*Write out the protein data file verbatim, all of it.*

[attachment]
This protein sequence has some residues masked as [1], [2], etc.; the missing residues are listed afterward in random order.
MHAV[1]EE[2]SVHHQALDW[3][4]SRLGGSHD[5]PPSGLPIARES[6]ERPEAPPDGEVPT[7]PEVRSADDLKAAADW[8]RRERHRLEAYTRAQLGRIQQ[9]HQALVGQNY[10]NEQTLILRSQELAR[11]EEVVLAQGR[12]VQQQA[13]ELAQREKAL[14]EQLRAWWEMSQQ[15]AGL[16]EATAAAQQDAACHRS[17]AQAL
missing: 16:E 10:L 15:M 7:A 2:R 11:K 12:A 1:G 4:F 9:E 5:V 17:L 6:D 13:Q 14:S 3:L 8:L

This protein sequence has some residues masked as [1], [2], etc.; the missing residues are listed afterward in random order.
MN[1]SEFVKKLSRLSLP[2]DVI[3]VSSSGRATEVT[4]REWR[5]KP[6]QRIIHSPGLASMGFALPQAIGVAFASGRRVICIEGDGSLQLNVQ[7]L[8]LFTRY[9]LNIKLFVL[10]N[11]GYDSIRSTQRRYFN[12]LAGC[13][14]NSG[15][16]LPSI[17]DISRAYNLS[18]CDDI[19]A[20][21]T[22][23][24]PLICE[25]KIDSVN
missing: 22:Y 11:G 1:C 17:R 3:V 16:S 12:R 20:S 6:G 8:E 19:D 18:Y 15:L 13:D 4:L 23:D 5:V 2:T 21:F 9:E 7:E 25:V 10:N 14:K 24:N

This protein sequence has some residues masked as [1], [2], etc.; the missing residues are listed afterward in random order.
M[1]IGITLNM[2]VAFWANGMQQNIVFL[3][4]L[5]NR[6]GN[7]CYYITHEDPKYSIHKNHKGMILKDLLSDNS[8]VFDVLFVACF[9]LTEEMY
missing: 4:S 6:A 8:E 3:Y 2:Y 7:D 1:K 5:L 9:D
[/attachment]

This protein sequence has some residues masked as [1], [2], etc.; the missing residues are listed afterward in random order.
MHAV[1]EE[2]SVHHQALDW[3][4]SRLGGSHD[5]PPSGLPIARES[6]ERPEAPPDGEVPT[7]PEVRSADDLKAAADW[8]RRERHRLEAYTRAQLGRIQQ[9]HQALVGQNY[10]NEQTLILRSQELAR[11]EEVVLAQGR[12]VQQQA[13]ELAQREKAL[14]EQLRAWWEMSQQ[15]AGL[16]EATAAAQQDAACHRS[17]AQAL
missing: 16:E 10:L 15:M 7:A 2:R 11:K 12:A 1:G 4:F 9:E 5:V 17:L 6:D 13:Q 14:S 3:L 8:L

This protein sequence has some residues masked as [1], [2], etc.; the missing residues are listed afterward in random order.
MN[1]SEFVKKLSRLSLP[2]DVI[3]VSSSGRATEVT[4]REWR[5]KP[6]QRIIHSPGLASMGFALPQAIGVAFASGRRVICIEGDGSLQLNVQ[7]L[8]LFTRY[9]LNIKLFVL[10]N[11]GYDSIRSTQRRYFN[12]LAGC[13][14]NSG[15][16]LPSI[17]DISRAYNLS[18]CDDI[19]A[20][21]T[22][23][24]PLICE[25]KIDSVN
missing: 22:Y 11:G 1:C 17:R 3:V 16:S 12:R 20:S 6:G 8:E 19:D 18:Y 15:L 13:D 4:L 23:D 5:V 2:T 21:F 9:E 7:E 25:V 10:N 14:K 24:N

This protein sequence has some residues masked as [1], [2], etc.; the missing residues are listed afterward in random order.
M[1]IGITLNM[2]VAFWANGMQQNIVFL[3][4]L[5]NR[6]GN[7]CYYITHEDPKYSIHKNHKGMILKDLLSDNS[8]VFDVLFVACF[9]LTEEMY
missing: 4:S 6:A 8:E 3:Y 2:Y 7:D 1:K 5:L 9:D